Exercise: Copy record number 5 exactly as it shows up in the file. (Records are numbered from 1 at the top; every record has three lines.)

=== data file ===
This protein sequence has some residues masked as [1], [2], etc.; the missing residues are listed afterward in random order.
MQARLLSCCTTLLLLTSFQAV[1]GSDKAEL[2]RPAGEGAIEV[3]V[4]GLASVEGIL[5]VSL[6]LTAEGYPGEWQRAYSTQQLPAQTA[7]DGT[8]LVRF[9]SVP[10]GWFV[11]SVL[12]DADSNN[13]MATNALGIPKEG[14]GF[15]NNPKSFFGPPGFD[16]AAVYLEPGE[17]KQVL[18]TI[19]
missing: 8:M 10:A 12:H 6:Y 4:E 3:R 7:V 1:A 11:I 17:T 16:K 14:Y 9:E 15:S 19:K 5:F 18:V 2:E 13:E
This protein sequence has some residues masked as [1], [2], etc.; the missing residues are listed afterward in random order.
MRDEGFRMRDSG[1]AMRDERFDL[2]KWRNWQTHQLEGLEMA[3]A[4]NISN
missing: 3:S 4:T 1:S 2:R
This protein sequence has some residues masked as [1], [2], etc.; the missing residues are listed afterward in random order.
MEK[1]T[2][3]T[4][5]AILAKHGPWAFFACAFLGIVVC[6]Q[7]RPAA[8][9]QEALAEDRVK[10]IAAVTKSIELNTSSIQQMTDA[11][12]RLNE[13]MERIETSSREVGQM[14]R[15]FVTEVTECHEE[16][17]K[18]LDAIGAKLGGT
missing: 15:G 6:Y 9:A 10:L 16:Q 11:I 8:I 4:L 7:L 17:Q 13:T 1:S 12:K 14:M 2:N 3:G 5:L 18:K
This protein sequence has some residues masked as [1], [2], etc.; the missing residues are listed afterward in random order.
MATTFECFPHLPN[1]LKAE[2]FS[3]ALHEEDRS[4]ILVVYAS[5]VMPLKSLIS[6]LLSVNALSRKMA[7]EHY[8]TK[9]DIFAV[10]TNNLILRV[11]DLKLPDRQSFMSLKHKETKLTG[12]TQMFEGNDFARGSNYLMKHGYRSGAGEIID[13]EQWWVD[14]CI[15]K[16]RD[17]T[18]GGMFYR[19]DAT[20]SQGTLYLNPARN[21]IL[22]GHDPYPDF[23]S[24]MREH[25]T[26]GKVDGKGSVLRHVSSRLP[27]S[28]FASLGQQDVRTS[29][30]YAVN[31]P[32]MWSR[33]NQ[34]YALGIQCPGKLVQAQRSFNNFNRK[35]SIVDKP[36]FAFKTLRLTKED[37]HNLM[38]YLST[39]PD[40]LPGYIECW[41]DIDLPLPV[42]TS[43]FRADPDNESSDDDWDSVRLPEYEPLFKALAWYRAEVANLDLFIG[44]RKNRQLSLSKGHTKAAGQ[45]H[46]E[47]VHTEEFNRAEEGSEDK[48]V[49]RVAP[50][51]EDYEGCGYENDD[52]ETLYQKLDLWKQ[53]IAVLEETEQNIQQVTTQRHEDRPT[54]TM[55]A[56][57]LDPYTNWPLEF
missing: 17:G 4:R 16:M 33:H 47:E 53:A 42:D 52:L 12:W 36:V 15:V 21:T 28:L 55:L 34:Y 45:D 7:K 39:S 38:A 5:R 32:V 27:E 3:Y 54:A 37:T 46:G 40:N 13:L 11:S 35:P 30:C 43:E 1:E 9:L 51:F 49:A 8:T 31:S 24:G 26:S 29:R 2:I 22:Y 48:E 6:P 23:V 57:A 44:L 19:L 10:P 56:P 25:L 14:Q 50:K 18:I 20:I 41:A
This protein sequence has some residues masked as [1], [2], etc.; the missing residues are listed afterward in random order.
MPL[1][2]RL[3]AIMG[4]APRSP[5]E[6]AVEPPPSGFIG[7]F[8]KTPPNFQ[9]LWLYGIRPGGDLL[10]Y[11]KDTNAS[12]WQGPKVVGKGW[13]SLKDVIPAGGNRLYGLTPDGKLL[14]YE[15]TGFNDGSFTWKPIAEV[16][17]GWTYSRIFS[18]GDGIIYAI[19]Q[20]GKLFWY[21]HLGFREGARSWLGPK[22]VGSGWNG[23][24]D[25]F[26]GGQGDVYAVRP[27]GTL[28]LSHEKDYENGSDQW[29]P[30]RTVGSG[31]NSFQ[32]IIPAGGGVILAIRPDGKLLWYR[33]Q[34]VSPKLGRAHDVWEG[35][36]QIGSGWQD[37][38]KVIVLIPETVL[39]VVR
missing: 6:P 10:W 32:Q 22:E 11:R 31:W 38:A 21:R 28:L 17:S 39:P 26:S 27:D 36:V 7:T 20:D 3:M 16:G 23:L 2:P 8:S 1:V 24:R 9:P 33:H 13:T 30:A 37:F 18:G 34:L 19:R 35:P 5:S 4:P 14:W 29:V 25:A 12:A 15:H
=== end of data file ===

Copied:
This protein sequence has some residues masked as [1], [2], etc.; the missing residues are listed afterward in random order.
MPL[1][2]RL[3]AIMG[4]APRSP[5]E[6]AVEPPPSGFIG[7]F[8]KTPPNFQ[9]LWLYGIRPGGDLL[10]Y[11]KDTNAS[12]WQGPKVVGKGW[13]SLKDVIPAGGNRLYGLTPDGKLL[14]YE[15]TGFNDGSFTWKPIAEV[16][17]GWTYSRIFS[18]GDGIIYAI[19]Q[20]GKLFWY[21]HLGFREGARSWLGPK[22]VGSGWNG[23][24]D[25]F[26]GGQGDVYAVRP[27]GTL[28]LSHEKDYENGSDQW[29]P[30]RTVGSG[31]NSFQ[32]IIPAGGGVILAIRPDGKLLWYR[33]Q[34]VSPKLGRAHDVWEG[35][36]QIGSGWQD[37][38]KVIVLIPETVL[39]VVR
missing: 6:P 10:W 32:Q 22:E 11:R 31:W 38:A 21:R 28:L 17:S 39:P 26:S 27:D 36:V 7:T 20:D 3:M 16:G 23:L 2:P 8:S 1:V 24:R 9:P 33:H 13:T 30:A 37:F 18:G 34:L 19:R 35:P 5:S 4:P 14:W 29:V 25:A 12:A 15:H